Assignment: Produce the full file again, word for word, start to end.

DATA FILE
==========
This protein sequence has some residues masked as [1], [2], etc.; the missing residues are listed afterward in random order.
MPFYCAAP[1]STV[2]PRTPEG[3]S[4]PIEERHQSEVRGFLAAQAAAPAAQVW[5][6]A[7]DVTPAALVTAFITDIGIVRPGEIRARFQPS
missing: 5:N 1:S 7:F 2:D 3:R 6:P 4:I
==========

This protein sequence has some residues masked as [1], [2], etc.; the missing residues are listed afterward in random order.
MPFYCAAP[1]STV[2]PRTPEG[3]S[4]PIEERHQSEVRGFLAAQAAAPAAQVW[5][6]A[7]DVTPAALVTAFITDIGIVRPGEIRARFQPS
missing: 5:N 1:S 7:F 2:D 3:R 6:P 4:I